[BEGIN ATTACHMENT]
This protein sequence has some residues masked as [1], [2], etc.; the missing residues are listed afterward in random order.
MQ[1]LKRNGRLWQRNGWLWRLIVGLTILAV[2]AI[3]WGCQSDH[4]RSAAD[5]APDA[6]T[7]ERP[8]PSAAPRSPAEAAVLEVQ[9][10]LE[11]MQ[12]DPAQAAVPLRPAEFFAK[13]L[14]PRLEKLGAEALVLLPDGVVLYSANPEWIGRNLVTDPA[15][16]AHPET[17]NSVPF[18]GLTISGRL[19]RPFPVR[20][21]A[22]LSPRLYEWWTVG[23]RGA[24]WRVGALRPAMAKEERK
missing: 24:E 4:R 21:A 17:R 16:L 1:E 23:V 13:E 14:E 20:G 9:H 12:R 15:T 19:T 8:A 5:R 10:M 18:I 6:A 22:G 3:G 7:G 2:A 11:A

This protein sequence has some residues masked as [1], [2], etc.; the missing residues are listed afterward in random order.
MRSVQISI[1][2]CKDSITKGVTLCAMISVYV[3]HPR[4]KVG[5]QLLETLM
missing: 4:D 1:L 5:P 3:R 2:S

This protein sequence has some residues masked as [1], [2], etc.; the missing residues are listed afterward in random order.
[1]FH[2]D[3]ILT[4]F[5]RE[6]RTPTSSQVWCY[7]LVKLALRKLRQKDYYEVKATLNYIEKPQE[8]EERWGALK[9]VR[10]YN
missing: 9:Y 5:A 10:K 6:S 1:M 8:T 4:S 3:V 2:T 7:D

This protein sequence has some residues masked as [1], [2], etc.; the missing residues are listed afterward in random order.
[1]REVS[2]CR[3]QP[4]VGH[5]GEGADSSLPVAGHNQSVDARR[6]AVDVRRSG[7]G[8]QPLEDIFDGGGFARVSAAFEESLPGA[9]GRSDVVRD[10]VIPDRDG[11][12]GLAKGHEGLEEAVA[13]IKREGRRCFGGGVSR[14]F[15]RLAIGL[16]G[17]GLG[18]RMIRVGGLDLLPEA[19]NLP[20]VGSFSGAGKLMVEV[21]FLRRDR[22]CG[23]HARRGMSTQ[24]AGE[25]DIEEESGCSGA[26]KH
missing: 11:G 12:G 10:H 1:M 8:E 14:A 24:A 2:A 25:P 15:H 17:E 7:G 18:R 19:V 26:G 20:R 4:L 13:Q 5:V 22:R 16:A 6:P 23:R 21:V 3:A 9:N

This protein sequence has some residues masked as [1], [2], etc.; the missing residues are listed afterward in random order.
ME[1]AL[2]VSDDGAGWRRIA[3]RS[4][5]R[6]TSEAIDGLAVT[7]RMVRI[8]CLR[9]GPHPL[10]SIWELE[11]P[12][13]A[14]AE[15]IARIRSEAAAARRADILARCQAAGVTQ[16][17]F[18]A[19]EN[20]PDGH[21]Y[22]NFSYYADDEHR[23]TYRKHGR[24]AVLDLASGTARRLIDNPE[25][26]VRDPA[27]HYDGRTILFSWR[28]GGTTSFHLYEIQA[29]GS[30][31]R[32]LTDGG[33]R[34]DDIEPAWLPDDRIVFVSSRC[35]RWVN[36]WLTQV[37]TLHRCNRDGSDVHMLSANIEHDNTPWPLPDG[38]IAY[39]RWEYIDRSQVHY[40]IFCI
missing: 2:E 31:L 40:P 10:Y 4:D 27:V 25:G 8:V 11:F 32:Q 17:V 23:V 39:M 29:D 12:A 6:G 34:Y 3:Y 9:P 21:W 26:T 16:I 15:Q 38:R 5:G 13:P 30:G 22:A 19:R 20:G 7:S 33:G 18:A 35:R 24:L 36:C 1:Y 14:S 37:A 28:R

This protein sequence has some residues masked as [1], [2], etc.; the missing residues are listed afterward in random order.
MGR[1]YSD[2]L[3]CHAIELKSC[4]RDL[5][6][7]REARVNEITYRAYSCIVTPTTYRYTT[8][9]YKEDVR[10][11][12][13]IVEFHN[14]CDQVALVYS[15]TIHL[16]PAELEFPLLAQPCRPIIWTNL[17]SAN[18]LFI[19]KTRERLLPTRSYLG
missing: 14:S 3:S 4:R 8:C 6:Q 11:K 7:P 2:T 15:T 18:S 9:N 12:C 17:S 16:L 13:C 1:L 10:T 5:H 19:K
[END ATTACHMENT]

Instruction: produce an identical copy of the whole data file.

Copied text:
This protein sequence has some residues masked as [1], [2], etc.; the missing residues are listed afterward in random order.
MQ[1]LKRNGRLWQRNGWLWRLIVGLTILAV[2]AI[3]WGCQSDH[4]RSAAD[5]APDA[6]T[7]ERP[8]PSAAPRSPAEAAVLEVQ[9][10]LE[11]MQ[12]DPAQAAVPLRPAEFFAK[13]L[14]PRLEKLGAEALVLLPDGVVLYSANPEWIGRNLVTDPA[15][16]AHPET[17]NSVPF[18]GLTISGRL[19]RPFPVR[20][21]A[22]LSPRLYEWWTVG[23]RGA[24]WRVGALRPAMAKEERK
missing: 24:E 4:R 21:A 17:R 16:L 1:E 23:V 13:E 14:E 20:G 9:H 12:R 15:T 19:T 8:A 5:R 10:M 18:I 6:A 22:G 3:G 7:G 2:A 11:A

This protein sequence has some residues masked as [1], [2], etc.; the missing residues are listed afterward in random order.
MRSVQISI[1][2]CKDSITKGVTLCAMISVYV[3]HPR[4]KVG[5]QLLETLM
missing: 4:D 1:L 5:P 3:R 2:S

This protein sequence has some residues masked as [1], [2], etc.; the missing residues are listed afterward in random order.
[1]FH[2]D[3]ILT[4]F[5]RE[6]RTPTSSQVWCY[7]LVKLALRKLRQKDYYEVKATLNYIEKPQE[8]EERWGALK[9]VR[10]YN
missing: 9:Y 5:A 10:K 6:S 1:M 8:T 4:S 3:V 2:T 7:D

This protein sequence has some residues masked as [1], [2], etc.; the missing residues are listed afterward in random order.
[1]REVS[2]CR[3]QP[4]VGH[5]GEGADSSLPVAGHNQSVDARR[6]AVDVRRSG[7]G[8]QPLEDIFDGGGFARVSAAFEESLPGA[9]GRSDVVRD[10]VIPDRDG[11][12]GLAKGHEGLEEAVA[13]IKREGRRCFGGGVSR[14]F[15]RLAIGL[16]G[17]GLG[18]RMIRVGGLDLLPEA[19]NLP[20]VGSFSGAGKLMVEV[21]FLRRDR[22]CG[23]HARRGMSTQ[24]AGE[25]DIEEESGCSGA[26]KH
missing: 11:G 12:G 10:H 1:M 8:E 14:A 24:A 2:A 25:P 15:H 17:E 7:G 18:R 19:V 26:G 20:R 4:L 13:Q 5:V 22:R 16:A 6:P 23:R 21:V 3:A 9:N

This protein sequence has some residues masked as [1], [2], etc.; the missing residues are listed afterward in random order.
ME[1]AL[2]VSDDGAGWRRIA[3]RS[4][5]R[6]TSEAIDGLAVT[7]RMVRI[8]CLR[9]GPHPL[10]SIWELE[11]P[12][13]A[14]AE[15]IARIRSEAAAARRADILARCQAAGVTQ[16][17]F[18]A[19]EN[20]PDGH[21]Y[22]NFSYYADDEHR[23]TYRKHGR[24]AVLDLASGTARRLIDNPE[25][26]VRDPA[27]HYDGRTILFSWR[28]GGTTSFHLYEIQA[29]GS[30][31]R[32]LTDGG[33]R[34]DDIEPAWLPDDRIVFVSSRC[35]RWVN[36]WLTQV[37]TLHRCNRDGSDVHMLSANIEHDNTPWPLPDG[38]IAY[39]RWEYIDRSQVHY[40]IFCI
missing: 2:E 31:L 40:P 10:Y 4:D 27:V 25:G 8:V 11:F 32:Q 17:V 23:V 39:M 29:D 12:A 6:G 34:Y 3:Y 9:P 21:W 26:T 16:I 15:Q 38:R 5:G 13:P 30:G 22:A 19:R 20:G 7:S 33:G 18:A 35:R 24:L 36:C 1:Y 14:S 37:A 28:R

This protein sequence has some residues masked as [1], [2], etc.; the missing residues are listed afterward in random order.
MGR[1]YSD[2]L[3]CHAIELKSC[4]RDL[5][6][7]REARVNEITYRAYSCIVTPTTYRYTT[8][9]YKEDVR[10][11][12][13]IVEFHN[14]CDQVALVYS[15]TIHL[16]PAELEFPLLAQPCRPIIWTNL[17]SAN[18]LFI[19]KTRERLLPTRSYLG
missing: 14:S 3:S 4:R 8:C 6:Q 11:K 7:P 2:T 15:T 18:S 9:N 12:C 17:S 16:L 13:C 1:L 10:T 5:H 19:K